Analyzing Cost Implications of Water Quality Trading Provisions: Lessons from the Virginia Nutrient Credit Exchange Act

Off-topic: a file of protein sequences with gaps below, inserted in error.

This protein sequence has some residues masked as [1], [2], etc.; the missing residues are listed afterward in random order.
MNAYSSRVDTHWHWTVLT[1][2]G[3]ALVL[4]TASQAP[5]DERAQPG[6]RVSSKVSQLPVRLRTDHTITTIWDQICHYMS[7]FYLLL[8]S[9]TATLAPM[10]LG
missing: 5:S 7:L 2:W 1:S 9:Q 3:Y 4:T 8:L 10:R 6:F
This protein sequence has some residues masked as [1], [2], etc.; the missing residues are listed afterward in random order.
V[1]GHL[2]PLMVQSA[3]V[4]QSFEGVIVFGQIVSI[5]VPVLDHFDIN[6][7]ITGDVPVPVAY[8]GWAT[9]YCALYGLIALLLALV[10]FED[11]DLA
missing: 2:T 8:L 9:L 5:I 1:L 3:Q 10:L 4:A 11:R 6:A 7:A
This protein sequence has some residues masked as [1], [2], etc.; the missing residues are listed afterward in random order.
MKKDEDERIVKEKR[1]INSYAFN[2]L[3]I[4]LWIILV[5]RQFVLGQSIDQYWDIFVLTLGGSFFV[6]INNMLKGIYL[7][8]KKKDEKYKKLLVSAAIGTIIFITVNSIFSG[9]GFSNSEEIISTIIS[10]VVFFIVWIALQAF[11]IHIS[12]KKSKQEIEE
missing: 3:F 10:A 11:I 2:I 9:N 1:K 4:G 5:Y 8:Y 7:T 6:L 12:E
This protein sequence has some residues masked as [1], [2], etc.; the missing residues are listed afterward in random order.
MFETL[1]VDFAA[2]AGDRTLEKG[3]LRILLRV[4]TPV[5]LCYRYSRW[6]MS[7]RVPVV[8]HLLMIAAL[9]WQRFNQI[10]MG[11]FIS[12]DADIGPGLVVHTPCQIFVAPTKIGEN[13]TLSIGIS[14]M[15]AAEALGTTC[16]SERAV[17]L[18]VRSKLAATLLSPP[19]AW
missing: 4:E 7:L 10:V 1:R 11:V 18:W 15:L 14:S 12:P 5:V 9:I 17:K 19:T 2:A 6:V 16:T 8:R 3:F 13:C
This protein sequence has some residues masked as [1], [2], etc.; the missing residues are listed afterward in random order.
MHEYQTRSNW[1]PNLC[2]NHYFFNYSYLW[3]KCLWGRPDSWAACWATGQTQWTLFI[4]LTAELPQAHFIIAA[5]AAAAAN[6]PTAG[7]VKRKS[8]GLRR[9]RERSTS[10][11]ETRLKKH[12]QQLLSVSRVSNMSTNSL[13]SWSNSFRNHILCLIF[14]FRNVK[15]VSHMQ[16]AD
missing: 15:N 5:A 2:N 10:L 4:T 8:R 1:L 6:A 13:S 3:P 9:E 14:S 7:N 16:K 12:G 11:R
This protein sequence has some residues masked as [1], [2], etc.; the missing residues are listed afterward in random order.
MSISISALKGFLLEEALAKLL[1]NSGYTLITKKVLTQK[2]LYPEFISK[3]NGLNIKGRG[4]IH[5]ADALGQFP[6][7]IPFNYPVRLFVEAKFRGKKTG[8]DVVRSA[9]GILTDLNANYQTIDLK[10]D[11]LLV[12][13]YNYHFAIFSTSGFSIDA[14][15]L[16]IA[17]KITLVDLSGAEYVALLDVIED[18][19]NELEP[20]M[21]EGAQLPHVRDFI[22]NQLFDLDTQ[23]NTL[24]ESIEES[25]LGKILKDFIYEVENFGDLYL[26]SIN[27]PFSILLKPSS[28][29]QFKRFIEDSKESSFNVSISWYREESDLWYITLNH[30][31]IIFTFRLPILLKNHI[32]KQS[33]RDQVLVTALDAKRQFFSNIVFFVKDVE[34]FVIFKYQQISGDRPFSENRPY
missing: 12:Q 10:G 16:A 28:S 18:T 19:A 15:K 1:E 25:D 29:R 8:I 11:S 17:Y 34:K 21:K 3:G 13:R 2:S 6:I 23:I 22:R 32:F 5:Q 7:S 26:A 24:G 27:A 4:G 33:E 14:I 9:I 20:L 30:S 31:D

The purpose of this study was to analyze the cost implications of various provisions of the Virginia Nutrient Credit Exchange Act. The first objective was to estimate the cost implications of point source trading provisions of the Act. An integer programming cost minimization model was constructed to estimate the cost of achieving four point source trading policy scenarios. The model estimated the annual cost of meeting two different nutrient cap levels, each with and without a limits-of-technology concentration standard requirement for new and expanding point sources. The limits-of-technology concentration standard requirement was found to significantly affect cost while providing little apparent benefit to water quality. The second objective was to develop a screening procedure for municipalities to estimate the cost of generating waste load allocation from nonpoint source offsets under their jurisdictional control. A spreadsheet based cost screening procedure was developed for municipalities to estimate the cost of implementing of nitrogen offsets from stormwater practices, septic retirement, and land conversion. One of the important findings from developing the screening procedure is that the cost of generating WLA from non-point sources under the control of local governments was much higher than the cost of removing nitrogen at wastewater treatment plants.